So there it is. I will continue this diet while breastfeeding, and a version of it afterwards (slightly less calories). Maybe at that time I won't be so anxious about what I am going to eat when I go out. But, the overall principle works for me, so it is hard to imagine going back to my previous eating regime which I know now involved lots of peaks and valleys in my blood sugar levels.

There are downsides, naturally. You can't just eat whatever whenever. I spend about half an hour every morning putting my food together for the day. I have found it is pretty easy to find a good meal when you are out, though, so don't fret. You may want to carry a piece of fruit with you, as that is usually the hardest component to find on the menu at many "one step up from fast food" places. Once you have shown your blood sugar levels have stabilized with diet, you may be able to go down to two times per day testing, a fasting test and one after an alternate meal. That was helpful.

I do find a lot of food choices are a little high in salt. It seems you can find reduced fat items (a few of the recommended starch sources, like the crackers, need to be reduced fat to keep with the calorie and fat levels that define a starch) or low sodium items at the store, but not items that have both qualities. As a result, I sometimes feel like I have been gargling with salt water. I drink a lot of water, about 3 liters per day, to minimize this sensation and to reduce swelling. I also have in the afternoon one of the "free" foods allowed - a hard candy. You shouldn't overdo it on diabetic food choices. You body eventually processes them as carbohydrates.

But what will I do at my baby shower, you may be asking. Well, this is just my experience, but the times I have taken my blood sugar after a party I had the lowest numbers of all - even without walking. I guess you burn a lot of sugar being social! It will probably be ok to enjoy a bite or two of cake to welcome your little one.

Best wishes!! Hang in there!

10 comments:

juliekintaiwan said...

Hugs to you and thanks for this information. I was close to having g.d. during my last pregnancy which was a warning to me about my eating habits. One I haven't necessarily paid attention to, and your post is a friendly reminder.

telfair said...

Hi Jen -- good to catch up with you. This is a great post. I had to take both tests during my pregnancy and for about 2 months of it, I was eating this kind of diet due to the doctor's seemingly ongoing concerns about my blood sugar levels. This is really good information, thanks for putting it out there. FYI -- a blogger named Sueeeus (sueeeus.com) that I read a lot just had a baby, she had GD during her pregnancies as well and also talks a lot about this topic, in case you are interested. Cheers to you & BT & Baby Mouse!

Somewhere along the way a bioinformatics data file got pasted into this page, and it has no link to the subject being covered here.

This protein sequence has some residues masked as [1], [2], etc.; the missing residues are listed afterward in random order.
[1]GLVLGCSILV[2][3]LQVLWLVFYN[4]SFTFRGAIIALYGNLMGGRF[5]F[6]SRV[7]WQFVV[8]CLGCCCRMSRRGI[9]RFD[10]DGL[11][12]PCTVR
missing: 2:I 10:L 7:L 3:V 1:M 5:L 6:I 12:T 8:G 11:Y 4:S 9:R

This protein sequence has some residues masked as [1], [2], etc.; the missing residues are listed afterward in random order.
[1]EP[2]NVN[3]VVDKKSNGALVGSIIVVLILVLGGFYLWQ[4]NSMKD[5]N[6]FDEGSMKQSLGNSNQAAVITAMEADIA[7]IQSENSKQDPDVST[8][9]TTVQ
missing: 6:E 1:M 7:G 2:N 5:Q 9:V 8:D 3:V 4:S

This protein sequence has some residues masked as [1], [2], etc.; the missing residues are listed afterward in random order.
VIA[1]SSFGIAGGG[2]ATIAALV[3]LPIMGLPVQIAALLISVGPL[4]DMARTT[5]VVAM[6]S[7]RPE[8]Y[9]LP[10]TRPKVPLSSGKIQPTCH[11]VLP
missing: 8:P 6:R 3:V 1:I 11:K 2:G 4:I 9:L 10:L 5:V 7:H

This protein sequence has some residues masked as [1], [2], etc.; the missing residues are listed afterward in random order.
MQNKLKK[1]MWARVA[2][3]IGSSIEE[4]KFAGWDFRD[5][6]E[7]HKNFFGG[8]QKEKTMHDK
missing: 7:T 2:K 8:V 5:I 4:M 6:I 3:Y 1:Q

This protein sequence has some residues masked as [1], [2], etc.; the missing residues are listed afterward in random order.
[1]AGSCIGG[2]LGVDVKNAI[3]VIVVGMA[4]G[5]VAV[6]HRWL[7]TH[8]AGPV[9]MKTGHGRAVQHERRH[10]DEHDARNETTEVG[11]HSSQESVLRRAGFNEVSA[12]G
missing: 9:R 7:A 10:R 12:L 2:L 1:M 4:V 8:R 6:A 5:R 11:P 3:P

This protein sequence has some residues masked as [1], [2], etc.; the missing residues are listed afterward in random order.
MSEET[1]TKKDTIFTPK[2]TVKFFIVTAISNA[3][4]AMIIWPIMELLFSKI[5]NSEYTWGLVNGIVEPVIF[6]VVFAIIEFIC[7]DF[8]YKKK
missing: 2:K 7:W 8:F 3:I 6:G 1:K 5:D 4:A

Stephanie said...

I'm not pregnant but still found this post very interesting. I think it's very informative and I'm sure will be helpful to many people. I'm sorry you've gotten rude comments. People don't often realize what they're saying sometimes.

African Kelli said...

holy moly; I hadn't ever read much about this and seeing your diet in photos is really eye opening. are you hungry? Do you feel like you are getting enough to eat?
I am sorry people have made you feel rotten about this. Obviously it has nothing to do with your parenting abilities. You are going to rock. If you put half the effort into the kid as you have this post, that child is going to have a mensa application in hand come kindergarten!

Maureen said...

This is a great post. I went through the testing a bit before you (I'm due Nov. 1st) and thought it was a given. Type II runs in the family, my baby is looking large, and I have excess amniotic fluid. It turns out I don't have it, but being a first time mom-to-be at 37 and going through all the testing for being at an "advanced maternal age" it's definitely not the worst thing that can happen. Good luck with everything!

woof nanny said...

Wow Jen, I really like the way you sound in this--relaxed, calm, confident. Really interesting info too.

Patty said...

This was really interesting to me as I have had type 1 for over 30 yrs but don't know much about gestational diabetes. Your diet brought back a lot of memories. :) I no longer do the exchanges and just count my carbohydrates instead, and then take a dose of insulin according to how many I eat. Congratulations to sticking to your diet. It will all be worth it in the end.

Pink Sky said...

I read this back when you first published it and tucked it away for future reference just in case... and just got diagnosed with GD yesterday, so it turns out I did need it. Thanks so much for such an informative and friendly post!

Raah-Dikha said...

this is an interesting post but have to say that every diabetic is different too. your bedtime snack of milk and crackers would send me skyrocketing. after 9pm i don't eat anything till breakfast pregnant or not. in the morning i am usually at 80-83. being from india i love my rice but have completely switched to brown rice - the result is my 1 hour reading is below 110! the big thing i have found is to avoid wheat and white rice and have brown rice instead. btw, i am 41 and also started out 15 lbs overweight. i have gained 20lbs to date (6 weeks to go and seem stalled), my no.'s were 82, 168, 200 and 136 - just squeaked in because of only one bad reading. did you get the 75gm/100 gm test? i got the 100gm test

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Take care,